FOR IMMEDIATE RELEASE|
TUESDAY, JUNE 21, 2005
TDD (202) 514-1888
FORMER FBI INFORMANT PLEADS GUILTY TO NINE FELONIES INCLUDING DRUG TRAFFICKING AND OBSTRUCTING JUSTICE
WASHINGTON, D.C. - Acting Assistant Attorney General John C. Richter of the Criminal Division and Inspector General Glenn A. Fine announced today that Myron Strong, a former informant for the Federal Bureau of Investigation, pleaded guilty for scheming to deceive the FBI during a 3 ½ year federal grand jury investigation in Detroit.
Strong, 34, entered the plea today at U.S. District Court in Detroit. He was indicted in July 2004 for obstruction of justice, witness tampering, theft of government property, retaliating against an undercover FBI agent, and distributing controlled substances several times during the investigation. Under today’s plea agreement, Strong pleaded guilty to eight counts of the original indictment: obstruction of justice, witness tampering, theft of government property, retaliating against a federal official and four counts of distribution of a controlled substance (two counts for marijuana, one count for heroin and one count for cocaine). Strong also pleaded guilty to an additional charge of obstruction of justice for crimes he committed from prison while awaiting trial on the earlier charges. U.S. District Court Judge John Corbett O’Meara scheduled sentencing for Sept. 27, 2005.
According to plea documents, Strong schemed to defraud law enforcement between September 2000 and February 2004 by inventing a fictitious international drug trafficking organization that he claimed was distributing cocaine, heroin and marijuana across the country through several purported drug dealers in the Detroit area, including “Fly” and “Zule Obawallah Shule.” During the alleged scheme, Strong falsely accused real individuals of being drug dealers and submitted drugs and other substances as alleged evidence of their crimes. He also recruited individuals to pose as drug dealers during scripted phone calls and staged drug deals with undercover agents. Strong and his associates netted approximately $240,000 in drug money and other investigative expenses, according to the documents filed in court.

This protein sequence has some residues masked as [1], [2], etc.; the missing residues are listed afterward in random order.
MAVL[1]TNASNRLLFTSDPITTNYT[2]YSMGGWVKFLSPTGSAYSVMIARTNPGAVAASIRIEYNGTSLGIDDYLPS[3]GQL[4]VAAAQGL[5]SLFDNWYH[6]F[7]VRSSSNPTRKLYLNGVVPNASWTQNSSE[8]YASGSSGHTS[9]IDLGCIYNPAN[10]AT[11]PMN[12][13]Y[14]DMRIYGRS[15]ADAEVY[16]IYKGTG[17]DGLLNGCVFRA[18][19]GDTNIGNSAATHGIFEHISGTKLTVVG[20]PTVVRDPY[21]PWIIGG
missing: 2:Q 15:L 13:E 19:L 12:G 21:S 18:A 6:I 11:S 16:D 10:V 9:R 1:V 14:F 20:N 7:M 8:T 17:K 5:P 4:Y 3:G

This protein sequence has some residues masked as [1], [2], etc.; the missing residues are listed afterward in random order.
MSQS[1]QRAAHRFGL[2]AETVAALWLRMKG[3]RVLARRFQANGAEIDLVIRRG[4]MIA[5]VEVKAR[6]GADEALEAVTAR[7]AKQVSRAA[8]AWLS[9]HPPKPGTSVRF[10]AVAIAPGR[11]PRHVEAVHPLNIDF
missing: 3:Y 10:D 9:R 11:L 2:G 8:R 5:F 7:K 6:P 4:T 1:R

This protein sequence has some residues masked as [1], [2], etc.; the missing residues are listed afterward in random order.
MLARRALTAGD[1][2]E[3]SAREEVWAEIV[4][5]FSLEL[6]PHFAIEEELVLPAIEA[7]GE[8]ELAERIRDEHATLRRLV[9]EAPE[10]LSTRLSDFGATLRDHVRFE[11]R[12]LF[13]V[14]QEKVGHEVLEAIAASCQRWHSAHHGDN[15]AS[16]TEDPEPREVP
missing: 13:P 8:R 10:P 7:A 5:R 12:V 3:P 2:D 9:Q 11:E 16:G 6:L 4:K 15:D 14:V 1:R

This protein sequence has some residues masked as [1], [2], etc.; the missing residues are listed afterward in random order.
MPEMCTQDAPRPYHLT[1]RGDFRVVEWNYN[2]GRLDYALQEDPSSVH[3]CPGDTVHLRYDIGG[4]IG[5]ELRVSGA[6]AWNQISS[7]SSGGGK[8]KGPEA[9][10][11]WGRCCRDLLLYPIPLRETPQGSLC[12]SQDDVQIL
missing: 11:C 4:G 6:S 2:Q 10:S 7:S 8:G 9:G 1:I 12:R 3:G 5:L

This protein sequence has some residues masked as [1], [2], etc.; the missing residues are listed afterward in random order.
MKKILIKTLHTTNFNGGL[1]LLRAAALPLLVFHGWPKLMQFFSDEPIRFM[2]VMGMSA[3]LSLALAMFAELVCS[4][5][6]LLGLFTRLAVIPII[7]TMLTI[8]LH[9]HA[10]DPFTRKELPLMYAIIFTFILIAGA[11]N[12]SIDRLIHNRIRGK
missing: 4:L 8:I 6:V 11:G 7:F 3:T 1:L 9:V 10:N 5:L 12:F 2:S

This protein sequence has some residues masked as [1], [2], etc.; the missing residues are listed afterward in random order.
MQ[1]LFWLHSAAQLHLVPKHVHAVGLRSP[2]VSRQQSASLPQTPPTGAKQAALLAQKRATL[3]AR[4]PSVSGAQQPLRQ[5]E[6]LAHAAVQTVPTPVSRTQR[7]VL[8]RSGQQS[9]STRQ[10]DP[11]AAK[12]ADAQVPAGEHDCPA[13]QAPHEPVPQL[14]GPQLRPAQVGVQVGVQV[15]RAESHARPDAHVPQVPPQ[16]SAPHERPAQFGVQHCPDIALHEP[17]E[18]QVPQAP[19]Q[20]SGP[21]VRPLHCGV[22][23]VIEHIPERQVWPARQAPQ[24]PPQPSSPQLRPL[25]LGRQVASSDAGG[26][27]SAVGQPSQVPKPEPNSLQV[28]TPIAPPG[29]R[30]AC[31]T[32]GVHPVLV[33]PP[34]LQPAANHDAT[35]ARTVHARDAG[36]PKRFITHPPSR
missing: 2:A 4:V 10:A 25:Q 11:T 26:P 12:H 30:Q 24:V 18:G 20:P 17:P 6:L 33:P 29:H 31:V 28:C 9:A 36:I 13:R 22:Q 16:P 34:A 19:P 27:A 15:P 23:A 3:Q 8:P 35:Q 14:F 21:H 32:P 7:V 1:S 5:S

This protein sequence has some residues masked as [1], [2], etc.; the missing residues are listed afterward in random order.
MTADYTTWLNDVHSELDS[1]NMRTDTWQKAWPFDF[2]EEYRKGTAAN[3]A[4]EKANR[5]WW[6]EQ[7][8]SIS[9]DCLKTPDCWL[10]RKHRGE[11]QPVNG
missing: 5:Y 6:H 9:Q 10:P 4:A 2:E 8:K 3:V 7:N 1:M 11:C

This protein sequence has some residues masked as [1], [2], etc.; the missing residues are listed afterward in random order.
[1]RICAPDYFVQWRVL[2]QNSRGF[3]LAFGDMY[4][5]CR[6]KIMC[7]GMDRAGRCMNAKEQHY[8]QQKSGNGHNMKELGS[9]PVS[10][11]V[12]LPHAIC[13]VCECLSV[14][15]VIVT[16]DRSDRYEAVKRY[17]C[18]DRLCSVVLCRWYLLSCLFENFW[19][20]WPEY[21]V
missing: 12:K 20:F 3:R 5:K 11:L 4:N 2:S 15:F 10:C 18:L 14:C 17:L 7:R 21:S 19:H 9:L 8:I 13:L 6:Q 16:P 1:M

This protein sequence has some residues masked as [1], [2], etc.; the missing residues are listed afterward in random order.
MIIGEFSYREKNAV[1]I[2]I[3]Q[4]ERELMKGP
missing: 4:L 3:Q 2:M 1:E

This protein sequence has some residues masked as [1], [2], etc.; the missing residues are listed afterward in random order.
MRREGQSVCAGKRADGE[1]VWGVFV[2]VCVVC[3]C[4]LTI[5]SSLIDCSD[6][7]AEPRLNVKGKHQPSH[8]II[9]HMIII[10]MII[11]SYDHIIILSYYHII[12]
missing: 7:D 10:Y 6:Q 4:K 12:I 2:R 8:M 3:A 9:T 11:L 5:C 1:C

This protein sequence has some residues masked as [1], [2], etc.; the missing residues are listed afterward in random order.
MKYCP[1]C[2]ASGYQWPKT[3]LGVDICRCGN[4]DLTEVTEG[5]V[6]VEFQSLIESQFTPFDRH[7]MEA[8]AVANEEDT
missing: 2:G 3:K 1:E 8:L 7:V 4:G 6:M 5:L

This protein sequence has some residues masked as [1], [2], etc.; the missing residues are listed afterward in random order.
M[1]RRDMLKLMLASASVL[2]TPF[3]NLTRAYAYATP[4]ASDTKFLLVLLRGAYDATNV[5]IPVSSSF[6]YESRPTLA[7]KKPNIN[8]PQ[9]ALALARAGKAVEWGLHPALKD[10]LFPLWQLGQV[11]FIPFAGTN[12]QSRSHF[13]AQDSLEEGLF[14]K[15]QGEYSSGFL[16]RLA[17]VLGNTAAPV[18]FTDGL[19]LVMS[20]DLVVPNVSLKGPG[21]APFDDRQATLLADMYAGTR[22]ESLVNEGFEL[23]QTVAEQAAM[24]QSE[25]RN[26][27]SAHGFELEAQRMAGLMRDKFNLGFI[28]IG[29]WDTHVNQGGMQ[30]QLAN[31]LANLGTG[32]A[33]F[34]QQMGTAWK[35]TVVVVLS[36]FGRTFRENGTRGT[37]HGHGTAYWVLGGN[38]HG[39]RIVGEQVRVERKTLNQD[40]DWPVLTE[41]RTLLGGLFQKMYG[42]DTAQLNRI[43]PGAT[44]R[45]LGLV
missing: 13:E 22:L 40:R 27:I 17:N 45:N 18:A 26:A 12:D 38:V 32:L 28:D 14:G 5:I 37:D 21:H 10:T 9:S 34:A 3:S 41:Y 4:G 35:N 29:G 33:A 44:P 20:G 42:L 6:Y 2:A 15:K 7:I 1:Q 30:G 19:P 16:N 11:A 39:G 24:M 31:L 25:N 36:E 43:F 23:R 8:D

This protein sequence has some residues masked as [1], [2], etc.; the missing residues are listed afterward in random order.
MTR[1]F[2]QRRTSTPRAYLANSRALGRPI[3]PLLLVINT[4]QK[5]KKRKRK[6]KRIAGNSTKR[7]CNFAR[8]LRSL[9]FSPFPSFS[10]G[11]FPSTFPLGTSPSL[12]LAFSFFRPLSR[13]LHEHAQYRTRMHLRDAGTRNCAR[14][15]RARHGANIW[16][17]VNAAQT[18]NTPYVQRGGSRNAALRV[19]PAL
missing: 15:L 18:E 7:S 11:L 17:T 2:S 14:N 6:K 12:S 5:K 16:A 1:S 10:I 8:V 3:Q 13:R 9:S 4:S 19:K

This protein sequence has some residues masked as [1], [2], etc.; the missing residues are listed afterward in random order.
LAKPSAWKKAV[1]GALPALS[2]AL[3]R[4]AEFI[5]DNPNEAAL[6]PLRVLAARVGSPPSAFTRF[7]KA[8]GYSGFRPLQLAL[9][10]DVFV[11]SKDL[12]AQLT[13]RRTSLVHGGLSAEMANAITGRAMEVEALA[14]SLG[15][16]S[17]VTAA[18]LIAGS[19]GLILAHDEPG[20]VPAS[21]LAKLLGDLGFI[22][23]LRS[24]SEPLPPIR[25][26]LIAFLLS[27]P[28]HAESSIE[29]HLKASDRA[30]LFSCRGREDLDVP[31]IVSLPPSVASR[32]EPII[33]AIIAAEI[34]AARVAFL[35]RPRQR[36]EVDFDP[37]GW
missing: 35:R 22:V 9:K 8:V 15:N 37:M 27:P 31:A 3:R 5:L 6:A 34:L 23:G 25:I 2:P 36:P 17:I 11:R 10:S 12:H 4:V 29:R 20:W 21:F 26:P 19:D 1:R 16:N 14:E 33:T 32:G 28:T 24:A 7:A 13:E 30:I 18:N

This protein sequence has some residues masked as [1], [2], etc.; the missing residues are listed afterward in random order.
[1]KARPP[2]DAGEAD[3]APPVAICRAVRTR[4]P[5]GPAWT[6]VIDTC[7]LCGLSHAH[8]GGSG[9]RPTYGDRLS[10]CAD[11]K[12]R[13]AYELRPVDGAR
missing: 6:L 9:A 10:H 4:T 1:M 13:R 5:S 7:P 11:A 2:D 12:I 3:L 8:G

Strong admitted that during the scheme, he recruited others to falsely incriminate the then-Special Agent in Charge (SAC) of the FBI’s Detroit Field Office in phone calls that Strong knew were being monitored by the FBI. In those calls, it was falsely suggested that the purported drug dealers had an improper relationship with the FBI SAC and that the SAC had given them information about the FBI’s investigation into their drug trafficking. Strong also admitted that to add credibility to the story, and to ensure the continued theft of funds, he had associate Andre Boone pose as a drug dealer to falsely claim that he learned from the SAC the identity of an FBI undercover agent working on the case. Then, playing the drug dealer, Boone read scripts Strong prepared and threatened to kill the undercover agent.
Strong, in turn, offered to help find the drug dealer who made the threats, though he knew he was providing false information which led the investigators further away from the true identity of the supposed drug dealer.
Boone and another of Strong’s associates in these crimes, Robert Ready, pleaded guilty last August and have since cooperated with the government against Strong.
Following Strong’s false incrimination of the SAC, the Office of the Inspector General, the FBI, and the Public Integrity Section of the Justice Department’s Criminal Division began an investigation. The investigation exonerated the SAC of any wrongdoing and uncovered the extensive misconduct for which Strong was indicted. Then, while the criminal case against Strong was proceeding to trial, the investigators uncovered more crimes Strong committed while detained at the Milan, Michigan federal prison. Strong’s guilty plea today includes a charge of obstruction of justice for manipulating family members and fellow Milan inmates to give scripted exculpatory testimony at his trial and to otherwise obstruct his criminal case.
The charges of obstruction of justice, witness tampering, and theft of government property each carry a maximum penalty of 10 years in prison and a $250,000 fine. The charge of retaliating against a federal official carries a maximum penalty of six years in prison and a $250,000 fine. The charges of distributing a controlled substance carry a combined maximum penalty of 40 years in prison and a $2,000,000 fine.
The case is being prosecuted by Trial Attorneys Kartik K. Raman and Daniel Schwager of the Public Integrity Section - headed by Section Chief Noel L. Hillman - with assistance from Assistant U.S. Attorney Joseph Allen of the Eastern District of Michigan. The investigation is being handled by the Chicago Field Office of the Office of Inspector General, Department of Justice, with assistance from the FBI’s Detroit Field Office.